PROSERPINE (indignantly). I have no feeling against her. She's 
very nice, very good-hearted: I'm very fond of her and can 
appreciate her real qualities far better than any man can. (He 
shakes his head sadly and turns to the bookcase, looking along 
the shelves for a volume. She follows him with intense 
pepperiness.) You don't believe me? (He turns and faces her. She 
pounces at him with spitfire energy.) You think I'm jealous. Oh, 
what a profound knowledge of the human heart you have, Mr. Lexy 
Mill! How well you know the weaknesses of Woman, don't you? It 
must be so nice to be a man and have a fine penetrating intellect 
instead of mere emotions like us, and to know that the reason we 
don't share your amorous delusions is that we're all jealous
of one another! (She abandons him with a toss of her shoulders, 
and crosses to the fire to warm her hands.)

LEXY. Ah, if you women only had the same clue to Man's strength 
that you have to his weakness, Miss Prossy, there would be no 
Woman Question.

PROSERPINE (over her shoulder, as she stoops, holding her hands 
to the blaze). Where did you hear Morell say that? You didn't 
invent it yourself: you're not clever enough.

LEXY. That's quite true. I am not ashamed of owing him that, as I 
owe him so many other spiritual truths. He said it at the annual 
conference of the Women's Liberal Federation. Allow me to add 
that though they didn't appreciate it, I, a mere man, did. (He 
turns to the bookcase again, hoping that this may leave her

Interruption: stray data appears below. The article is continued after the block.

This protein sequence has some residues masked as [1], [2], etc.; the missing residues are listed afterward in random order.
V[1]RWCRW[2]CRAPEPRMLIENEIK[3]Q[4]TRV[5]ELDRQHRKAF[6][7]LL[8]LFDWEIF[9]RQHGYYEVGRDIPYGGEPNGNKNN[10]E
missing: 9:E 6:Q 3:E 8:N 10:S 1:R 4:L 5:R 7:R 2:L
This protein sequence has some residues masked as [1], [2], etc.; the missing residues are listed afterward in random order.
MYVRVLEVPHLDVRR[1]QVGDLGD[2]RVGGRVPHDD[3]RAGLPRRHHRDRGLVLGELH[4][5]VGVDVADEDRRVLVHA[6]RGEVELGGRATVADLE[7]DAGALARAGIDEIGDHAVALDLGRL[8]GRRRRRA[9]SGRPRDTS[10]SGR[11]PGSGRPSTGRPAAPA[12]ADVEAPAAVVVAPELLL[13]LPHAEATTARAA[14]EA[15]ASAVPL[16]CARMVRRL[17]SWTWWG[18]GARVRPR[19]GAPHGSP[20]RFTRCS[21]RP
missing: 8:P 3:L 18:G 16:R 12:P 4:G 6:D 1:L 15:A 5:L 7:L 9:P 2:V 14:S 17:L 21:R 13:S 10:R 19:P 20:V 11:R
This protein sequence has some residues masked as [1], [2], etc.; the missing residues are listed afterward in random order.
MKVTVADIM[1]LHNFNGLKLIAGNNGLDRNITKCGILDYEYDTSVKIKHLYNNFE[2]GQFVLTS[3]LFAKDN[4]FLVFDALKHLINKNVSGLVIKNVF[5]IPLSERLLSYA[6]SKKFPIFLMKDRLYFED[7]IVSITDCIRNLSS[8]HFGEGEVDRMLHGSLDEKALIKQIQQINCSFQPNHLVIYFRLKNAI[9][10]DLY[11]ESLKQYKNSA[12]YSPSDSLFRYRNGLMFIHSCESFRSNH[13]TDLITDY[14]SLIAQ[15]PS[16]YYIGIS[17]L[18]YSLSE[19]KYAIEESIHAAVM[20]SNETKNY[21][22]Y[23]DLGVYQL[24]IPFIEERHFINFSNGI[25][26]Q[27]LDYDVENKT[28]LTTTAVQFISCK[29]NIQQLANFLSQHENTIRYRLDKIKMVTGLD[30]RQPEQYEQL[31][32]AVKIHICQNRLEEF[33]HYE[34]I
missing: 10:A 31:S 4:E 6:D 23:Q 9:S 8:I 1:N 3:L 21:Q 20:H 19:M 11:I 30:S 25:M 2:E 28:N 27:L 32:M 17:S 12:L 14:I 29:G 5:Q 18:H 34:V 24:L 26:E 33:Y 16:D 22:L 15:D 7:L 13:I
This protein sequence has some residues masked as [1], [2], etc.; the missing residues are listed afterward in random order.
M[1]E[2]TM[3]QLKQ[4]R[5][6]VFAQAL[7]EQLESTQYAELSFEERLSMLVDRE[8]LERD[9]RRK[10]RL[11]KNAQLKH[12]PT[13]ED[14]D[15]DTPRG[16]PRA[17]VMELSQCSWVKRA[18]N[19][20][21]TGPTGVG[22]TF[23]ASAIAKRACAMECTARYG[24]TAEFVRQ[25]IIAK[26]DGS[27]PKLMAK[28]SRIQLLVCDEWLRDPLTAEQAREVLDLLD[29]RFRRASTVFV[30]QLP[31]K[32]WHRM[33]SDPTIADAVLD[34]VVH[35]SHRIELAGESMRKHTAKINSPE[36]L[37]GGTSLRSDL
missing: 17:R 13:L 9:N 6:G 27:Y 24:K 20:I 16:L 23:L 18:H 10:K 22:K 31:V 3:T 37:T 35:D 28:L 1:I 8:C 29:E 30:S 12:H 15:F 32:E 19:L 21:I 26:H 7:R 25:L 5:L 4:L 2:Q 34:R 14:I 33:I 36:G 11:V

crushed.)

PROSERPINE (putting her hair straight at the little panel of 
mirror in the mantelpiece). Well, when you talk to me, give me 
your own ideas, such as they are, and not his. You never cut a 
poorer figure than when you are trying to imitate him.

LEXY (stung). I try to follow his example, not to imitate him.

PROSERPINE (coming at him again on her way back to her work). 
Yes, you do: you IMITATE him. Why do you tuck your umbrella under 
your left arm instead of carrying it in your hand like anyone 
else? Why do you walk with your chin stuck out before you, 
hurrying along with that eager look in your eyes--you, who never 
get up before half past nine in the morning? Why do you say  
"knoaledge" in church, though you always say "knolledge" in 
private conversation! Bah! do you think I don't know? (She goes 
back to the typewriter.) Here, come and set about your work: 
we've wasted enough time for one morning. Here's a copy of the 
diary for to-day. (She hands him a memorandum.) 

LEXY (deeply offended). Thank you. (He takes it and stands at the 
table with his back to her, reading it. She begins to transcribe 
her shorthand notes on the typewriter without troubling herself 
about his feelings. Mr. Burgess enters unannounced. He is a man 
of sixty, made coarse and sordid by the compulsory selfishness of 
petty commerce, and later on softened into sluggish bumptiousness 
by overfeeding and commercial success. A vulgar, ignorant, 
guzzling man, offensive and contemptuous to people whose labor is 
cheap, respectful to wealth and rank, and quite sincere and 
without rancour or envy in both attitudes. Finding him without 
talent, the world has offered him no decently paid work except 
ignoble work, and he has become in consequence, somewhat hoggish. 
But he has no suspicion of this himself, and honestly regards his 
commercial prosperity as the inevitable and socially wholesome 
triumph of the ability, industry, shrewdness and experience in 
business of a man who in private is easygoing, affectionate and 
humorously convivial to a fault. Corporeally, he is a podgy man, 
with a square, clean shaven face and a square beard under his 
chin; dust colored, with a patch of grey in the centre, and small